Psychological profile of college students who use smokeless tobacco

John P. Foreyt, Andrew S. Jackson, William G. Squires, G. Harley Hartung, Tinker D. Murray, Antonio Gotto

Research output: Contribution to journalArticlepeer-review

19 Scopus citations


The purpose of this study was to develop a psychological profile of smokeless tobacco users. We surveyed 1991 college students regarding their use of tobacco products. Twenty-one percent of the white males used smokeless tobacco compared to only 10.4% of blacks, 5.4% of Hispanics, and 5.4% of others, primarily Asians. Although the prevalence of smokeless tobacco use reported by Asians was relatively low, their rate of reported smoking was over twice s high as any other enthnic group, 43.6%. The most important reasons for beginning to use smokeless tobacco were to "see if I would enjoy it," 'most friends used it," and "try something new." The personality of the smokeless tobacco users differed from that of smokers and non-users of tobacco. College students with the highest probability of being a smokeless tobacco user were white males who scored higher in extraversion and neuroticism but lower on state anxiety than non-users.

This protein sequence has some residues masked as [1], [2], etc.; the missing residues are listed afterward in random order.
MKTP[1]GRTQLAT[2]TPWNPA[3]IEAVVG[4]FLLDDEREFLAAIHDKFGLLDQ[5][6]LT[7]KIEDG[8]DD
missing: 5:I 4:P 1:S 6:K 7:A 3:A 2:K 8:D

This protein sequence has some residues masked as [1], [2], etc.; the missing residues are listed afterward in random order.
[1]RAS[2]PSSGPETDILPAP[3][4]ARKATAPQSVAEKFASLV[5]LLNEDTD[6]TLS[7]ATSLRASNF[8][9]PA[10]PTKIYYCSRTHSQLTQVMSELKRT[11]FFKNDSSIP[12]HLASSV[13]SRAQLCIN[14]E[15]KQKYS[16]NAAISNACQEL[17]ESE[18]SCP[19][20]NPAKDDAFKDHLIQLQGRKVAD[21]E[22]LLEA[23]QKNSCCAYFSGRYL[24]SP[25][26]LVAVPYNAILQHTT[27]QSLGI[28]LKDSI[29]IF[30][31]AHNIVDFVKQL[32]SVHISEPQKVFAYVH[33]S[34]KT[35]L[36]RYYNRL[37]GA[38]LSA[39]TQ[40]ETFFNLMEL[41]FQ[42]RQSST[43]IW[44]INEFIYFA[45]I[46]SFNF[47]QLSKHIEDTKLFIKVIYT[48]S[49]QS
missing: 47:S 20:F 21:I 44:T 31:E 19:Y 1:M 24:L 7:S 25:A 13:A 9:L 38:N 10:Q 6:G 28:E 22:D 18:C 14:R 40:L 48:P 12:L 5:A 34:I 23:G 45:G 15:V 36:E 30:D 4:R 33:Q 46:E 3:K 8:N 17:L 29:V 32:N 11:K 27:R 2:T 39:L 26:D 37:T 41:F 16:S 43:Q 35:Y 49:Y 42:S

Original languageEnglish (US)
Pages (from-to)107-116
Number of pages10
JournalAddictive Behaviors
Issue number2
StatePublished - 1993

ASJC Scopus subject areas

  • Medicine (miscellaneous)
  • Clinical Psychology
  • Toxicology
  • Psychiatry and Mental health


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